The 23rd Congressional District that includes Santa Barbara County was denied $13.8 million in federal grant opportunities when an annual appropriations bill was removed from Senate discussion in late December.

Congresswoman Lois Capps earmarked the funds over the course of last year to provide for 14 projects within the 23rd district, but Senate Majority Leader Harry Reid (D-Nev) ended consideration on the omnibus appropriations bill in late 2010 due to strong Republican opposition against the $1.1 trillion federal appropriations measure. Amongst a number of other county projects, the nearly $14 million in earmarks slated for Santa Barbara were intended to help build an education facility at Vandenberg Air Force Base, modernize the Cancer Center of Santa Barbara and modernize areas of the U.S. Highway 101.

Congresswoman Capps’ press secretary, Ashley Schapitl, said Majority Leader Reed removed the bill from discussion because the Republican minority was overwhelmingly in favor of maintaining existing funding levels.

“Republican opposition to earmarks caused Majority Leader Reed to pull from the floor the proposed bill and Congress will instead pass a continuing resolution,” Schapitl said. “Basically it will continue to fund the government agencies at the same level as last year.”

According to Schapitl, Congresswoman Capps was perturbed that Republican dissenters also had earmarks included in the appropriations bill. Republican Minority Leader Mitch McConnell spearheaded the opposition against congressional earmarks for members’ states, but despite his resistance in the Senate, Schapitl said McConnell had set aside similar funding for his state within the bill.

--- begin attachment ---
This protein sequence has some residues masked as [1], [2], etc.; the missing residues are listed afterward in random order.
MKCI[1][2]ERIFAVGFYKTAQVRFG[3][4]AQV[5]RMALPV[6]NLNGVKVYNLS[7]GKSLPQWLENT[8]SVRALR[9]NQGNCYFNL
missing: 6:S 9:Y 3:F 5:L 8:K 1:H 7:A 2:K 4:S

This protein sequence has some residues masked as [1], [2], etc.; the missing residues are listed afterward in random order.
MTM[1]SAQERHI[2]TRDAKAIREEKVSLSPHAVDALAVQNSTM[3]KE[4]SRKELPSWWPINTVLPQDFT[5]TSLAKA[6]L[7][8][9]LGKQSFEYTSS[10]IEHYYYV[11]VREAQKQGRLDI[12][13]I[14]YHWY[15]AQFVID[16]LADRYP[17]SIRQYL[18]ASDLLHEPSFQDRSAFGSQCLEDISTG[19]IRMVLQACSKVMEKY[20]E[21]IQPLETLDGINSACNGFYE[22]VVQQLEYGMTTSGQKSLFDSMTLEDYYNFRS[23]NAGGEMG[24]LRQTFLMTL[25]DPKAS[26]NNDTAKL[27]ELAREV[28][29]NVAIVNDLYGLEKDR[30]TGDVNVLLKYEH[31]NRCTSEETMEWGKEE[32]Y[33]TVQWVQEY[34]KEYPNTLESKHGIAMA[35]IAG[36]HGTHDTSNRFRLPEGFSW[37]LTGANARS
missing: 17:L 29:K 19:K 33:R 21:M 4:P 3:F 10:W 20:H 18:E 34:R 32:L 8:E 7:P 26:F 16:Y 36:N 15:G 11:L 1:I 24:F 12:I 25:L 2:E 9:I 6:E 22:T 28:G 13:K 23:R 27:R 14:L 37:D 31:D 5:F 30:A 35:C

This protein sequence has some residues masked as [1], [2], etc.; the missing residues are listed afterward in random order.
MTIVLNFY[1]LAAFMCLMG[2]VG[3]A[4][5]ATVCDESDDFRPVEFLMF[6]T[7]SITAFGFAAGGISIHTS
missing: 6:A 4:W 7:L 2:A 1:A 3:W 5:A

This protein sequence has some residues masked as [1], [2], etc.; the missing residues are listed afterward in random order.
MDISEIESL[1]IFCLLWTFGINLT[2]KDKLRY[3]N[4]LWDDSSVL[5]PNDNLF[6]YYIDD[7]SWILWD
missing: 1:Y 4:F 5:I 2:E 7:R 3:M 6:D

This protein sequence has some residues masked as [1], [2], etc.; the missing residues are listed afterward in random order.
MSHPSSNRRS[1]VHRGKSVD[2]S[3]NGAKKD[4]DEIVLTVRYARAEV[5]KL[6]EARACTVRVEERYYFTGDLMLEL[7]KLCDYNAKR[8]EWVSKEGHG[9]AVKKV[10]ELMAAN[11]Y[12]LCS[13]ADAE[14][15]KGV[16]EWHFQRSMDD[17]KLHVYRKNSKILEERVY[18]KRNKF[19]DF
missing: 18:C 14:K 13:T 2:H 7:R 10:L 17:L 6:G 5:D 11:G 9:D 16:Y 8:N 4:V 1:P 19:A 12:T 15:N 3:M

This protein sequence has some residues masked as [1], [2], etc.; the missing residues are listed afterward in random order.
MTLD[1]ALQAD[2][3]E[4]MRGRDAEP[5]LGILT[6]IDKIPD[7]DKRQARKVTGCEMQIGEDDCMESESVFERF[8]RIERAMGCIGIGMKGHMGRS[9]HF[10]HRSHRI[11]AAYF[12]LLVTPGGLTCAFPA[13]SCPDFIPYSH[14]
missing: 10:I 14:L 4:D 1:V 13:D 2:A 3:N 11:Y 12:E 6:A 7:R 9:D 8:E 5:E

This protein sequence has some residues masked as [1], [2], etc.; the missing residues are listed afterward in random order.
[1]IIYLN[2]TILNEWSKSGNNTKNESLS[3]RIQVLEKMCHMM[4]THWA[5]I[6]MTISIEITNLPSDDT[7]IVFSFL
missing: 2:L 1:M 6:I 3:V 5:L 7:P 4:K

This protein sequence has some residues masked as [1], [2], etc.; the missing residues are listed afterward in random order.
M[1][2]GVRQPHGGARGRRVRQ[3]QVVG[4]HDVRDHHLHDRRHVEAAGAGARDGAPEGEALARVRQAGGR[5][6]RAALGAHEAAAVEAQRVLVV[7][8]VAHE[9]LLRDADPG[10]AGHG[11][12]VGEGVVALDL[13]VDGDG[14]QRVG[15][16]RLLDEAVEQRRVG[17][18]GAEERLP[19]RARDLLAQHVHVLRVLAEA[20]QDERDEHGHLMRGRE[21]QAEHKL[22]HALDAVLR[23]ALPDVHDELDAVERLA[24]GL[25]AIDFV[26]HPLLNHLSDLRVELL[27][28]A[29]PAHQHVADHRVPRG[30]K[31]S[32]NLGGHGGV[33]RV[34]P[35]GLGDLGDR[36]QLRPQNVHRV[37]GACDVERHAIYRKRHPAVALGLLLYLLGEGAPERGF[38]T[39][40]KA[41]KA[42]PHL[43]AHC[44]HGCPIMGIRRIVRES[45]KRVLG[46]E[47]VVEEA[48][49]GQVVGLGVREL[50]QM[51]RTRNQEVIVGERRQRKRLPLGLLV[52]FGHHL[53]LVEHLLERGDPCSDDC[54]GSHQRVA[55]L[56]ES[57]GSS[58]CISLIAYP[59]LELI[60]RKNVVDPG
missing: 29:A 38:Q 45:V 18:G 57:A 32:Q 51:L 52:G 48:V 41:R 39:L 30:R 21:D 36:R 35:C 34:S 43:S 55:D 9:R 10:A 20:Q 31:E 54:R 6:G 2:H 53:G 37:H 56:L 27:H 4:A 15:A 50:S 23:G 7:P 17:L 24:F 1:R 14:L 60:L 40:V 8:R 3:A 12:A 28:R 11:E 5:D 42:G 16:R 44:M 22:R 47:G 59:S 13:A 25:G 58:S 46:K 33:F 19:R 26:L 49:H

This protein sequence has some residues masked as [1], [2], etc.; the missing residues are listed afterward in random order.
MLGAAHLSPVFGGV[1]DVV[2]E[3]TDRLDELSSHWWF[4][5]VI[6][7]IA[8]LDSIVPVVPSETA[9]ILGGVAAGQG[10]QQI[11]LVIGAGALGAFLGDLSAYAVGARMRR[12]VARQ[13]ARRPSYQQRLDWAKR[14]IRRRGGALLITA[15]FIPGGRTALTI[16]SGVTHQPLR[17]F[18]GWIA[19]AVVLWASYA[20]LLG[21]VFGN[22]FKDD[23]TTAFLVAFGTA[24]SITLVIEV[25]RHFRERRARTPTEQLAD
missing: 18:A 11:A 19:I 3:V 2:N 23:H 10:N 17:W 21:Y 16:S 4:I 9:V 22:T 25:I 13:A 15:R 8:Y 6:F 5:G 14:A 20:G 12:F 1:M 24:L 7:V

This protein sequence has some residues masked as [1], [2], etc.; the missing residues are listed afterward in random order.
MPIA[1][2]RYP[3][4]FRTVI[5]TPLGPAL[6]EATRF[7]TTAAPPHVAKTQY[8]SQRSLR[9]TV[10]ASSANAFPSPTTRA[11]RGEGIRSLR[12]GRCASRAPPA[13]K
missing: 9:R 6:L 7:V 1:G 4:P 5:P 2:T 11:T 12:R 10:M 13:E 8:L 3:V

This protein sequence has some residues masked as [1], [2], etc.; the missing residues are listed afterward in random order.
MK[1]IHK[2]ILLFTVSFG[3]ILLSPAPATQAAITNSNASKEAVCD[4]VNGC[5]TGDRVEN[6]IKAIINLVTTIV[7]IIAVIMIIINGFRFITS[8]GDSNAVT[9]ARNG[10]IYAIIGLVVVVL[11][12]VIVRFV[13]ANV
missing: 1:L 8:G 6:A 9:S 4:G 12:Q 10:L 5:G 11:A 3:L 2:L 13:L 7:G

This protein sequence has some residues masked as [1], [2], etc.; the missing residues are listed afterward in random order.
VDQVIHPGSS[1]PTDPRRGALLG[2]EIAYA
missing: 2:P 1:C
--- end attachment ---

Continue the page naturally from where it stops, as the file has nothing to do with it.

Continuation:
“Congresswoman Capps thought it was hypocritical for feigning opposition when 42 earmarks worth $86 million had been set aside for his state in the bill,” Schapitl said. “It was a last attempt at good relations in his own state.”

Schapitl said the 23rd district will now have to pursue alternative opportunities for federal grants outside of earmarked funds in order to complete the 14 projects that have been stalled by the resolution.

“There will still be an opportunity to compete for competitive grants but the process would take longer,” Schapitl said. “Congresswoman Capps can write a letter of support but she cannot directly demand grants from these departments.”

According to Rick Scott, president of the Santa Barbara Cancer Center, Capps had procured $650,000 in financing through earmarks for a new outpatient facility.

In spite of the bill’s failure, Scott said donations will continue to support the center’s main procedures.

“Day-to-day operations have fortunately remained unaffected,” Scott said. “The only project affected by this loss of funding is the aforementioned building project.”

The Santa Barbara County Association of Governments had also requested $1 million to pay for the costs of widening U.S. Highway 101 with two additional high occupancy vehicle lanes and adjusting the Carpinteria Creek Bridge in order to meet new federal flood maps and guidelines. Capps had secured $650,000 of their request.

According to County Public Information Officer Grant Heart, congressional earmarks are often used as political weapons by legislators from opposing camps. The nearly $14 million loss for the 23rd district is “a good example of how the political rhetoric of earmarks is misleading,” he said.

Additionally, Schapitl said public misunderstanding of earmarks is partially responsible for the failure of the bill to pass through the Senate.

“A common misconception about earmarks is that their cost is added to the overall cost of the bill,” Schapitl said. “Without the earmarks, the cost would [be the same], it would just be up to the departments to decide how to appropriate these funds. The overall costs would be the same, but it would be awarded in a competitive grant process.”